The gift

December 20, 2011

One of the most difficult things about being homebound with a serious illness (or two) is remembering that (most likely) things will get better.  That you will have enough energy to go up and down the stairs again.  That you will be able to play with your children again, and not just from your pillow or your chair.  That you will soon put away the oxygen, and plan days that include leaving the house.  That you will be able to do, and see, and go … and be YOU again.

The past two weeks have been terribly hard for me.  I don’t do sitting well.  I tried to fill my days with learning about my new tablet computer (love it!), with reading classics (like Andrew Lang’s Blue Fairy book – did you know that the real story of Sleeping Beauty has hardly begun when she is woken with a kiss?  In fact the whole castle awakes, and they don’t live happily after – there are ogres!), and with keeping up with the latest on Slate, Salon, HuffPo, and the Daily Beast.  But those diversions were not nearly as fun as they could have been had snuggling into the soft recliner and reading been a choice.

I just wanted to get up and do things again.  Encourage my kids with games and playtime more of the afternoon instead of just homework and learning in the half hour after school.  Eat dinner with my family (I collapsed in bed at 4 or 5 p.m. most evenings, exhausted from the day, and nauseated by warm food after the chemo).  Work on my computer again, catching up on what I’ve missed, and plotting new work for the spring.  Make and address all those Christmas cards (Will they make it there by Christmas now? Who knows?).  But my body didn’t cooperate.  It wanted to sit.  Or sleep.  And the cough just wouldn’t go away.  Every time I went upstairs – or over to the fridge, even – I had to rest, lie down, and use oxygen to get my breath back.

And then, Sunday night, Marty came to visit.  The novena my church family is saying neared its close.  We continued our family time for Advent.  I finished the pill bottle of antibiotics, and I began to recover from Thursday’s chemotherapy and bone strengthening infusion.

That night we talked and talked and talked, well into the wee hours, and when I tired we went upstairs or put my oxygen on.  But Monday — I can’t explain what happened Monday, but after talking in the recliners downstairs for a while, I got up and began to fuss with my fish tank.  It had suffered during my illness too – you can barely see the little guys through all the muck on the walls!  We talked and laughed and scrubbed the walls.  We scrubbed algae off the glass, walking back and forth to the utility sink, and we laughed when Marty almost dropped the tank hood onto the Science magazines below.  We made that sucker shine, and we talked about her getting a fish tank too (before she left, I sent a dozen beautiful guppies with her, sharing new life in my house with hers).  We watched a movie together, The Help, that we’d planned to watch the day of its release in the theater.  We played with the boys, and I comforted Widget after school, when his earache flared, and Marty tried to engage them in a craft.  We addressed Christmas cards, as we do now, the week or two before Christmas, no matter how I’m feeling.  And then we went downstairs and I ate dinner with my family – and I mean ate.  After three weeks of illness, where I lost 25 pounds because I couldn’t even stand the smell of warm foods, I ate a whole dinner, including seconds.  We were up and doing things the whole. entire. day.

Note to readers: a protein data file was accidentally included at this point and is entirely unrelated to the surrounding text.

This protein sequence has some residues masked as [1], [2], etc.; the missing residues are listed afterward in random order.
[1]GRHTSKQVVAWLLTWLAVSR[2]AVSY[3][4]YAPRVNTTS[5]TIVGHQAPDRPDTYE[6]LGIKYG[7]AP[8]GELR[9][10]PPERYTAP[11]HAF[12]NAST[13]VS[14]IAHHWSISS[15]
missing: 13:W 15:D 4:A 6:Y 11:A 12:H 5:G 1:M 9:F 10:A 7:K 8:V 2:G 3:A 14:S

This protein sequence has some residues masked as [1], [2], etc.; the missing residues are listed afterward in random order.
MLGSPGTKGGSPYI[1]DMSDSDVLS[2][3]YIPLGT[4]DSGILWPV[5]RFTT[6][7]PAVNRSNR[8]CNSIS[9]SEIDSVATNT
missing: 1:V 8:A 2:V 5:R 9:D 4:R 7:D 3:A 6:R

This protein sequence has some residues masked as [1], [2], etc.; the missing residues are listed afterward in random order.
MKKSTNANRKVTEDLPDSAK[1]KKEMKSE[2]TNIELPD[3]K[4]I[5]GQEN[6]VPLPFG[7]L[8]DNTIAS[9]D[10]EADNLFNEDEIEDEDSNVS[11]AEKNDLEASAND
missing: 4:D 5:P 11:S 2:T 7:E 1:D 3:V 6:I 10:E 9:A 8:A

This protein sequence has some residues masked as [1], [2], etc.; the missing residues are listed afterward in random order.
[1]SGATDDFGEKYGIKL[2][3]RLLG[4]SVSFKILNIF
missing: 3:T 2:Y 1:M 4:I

And today I feel like a new person.  Wait, that’s not quite right.  I feel like myself again. I woke up this morning ready to go, showering, eating, and helping the boys get ready, starting a blog post when they went to school.  I’m smiling again, and hopeful, and ready to get back on track and start again.  I went to prayer group, alive and alight with the happiness that comes of being reminded that today is a new day, full of possibilities.  Including possibilities of me getting things done again, of games to play and talks to have and maybe even taking Widget to church tonight for practice – for he is going to be in the Christmas Eve nativity with his class!  Today I feel alive again.

I’m bemused by the thought, juxtoposed with the past few weeks, and I laughed out loud as I related it to my friends this morning.  How could such a difference happen so fast?  And yet, it wasn’t fast at all, was it?  It took days of sitting and waiting and resting, weeks of praying, and treatment after treatment at the hospital.  I believe in prayer.  I believe that medicine works and that my treatments will be successful in extending my life and improving the time that I have left here.  Why, then, was I so surprised yesterday that I finally felt like myself again?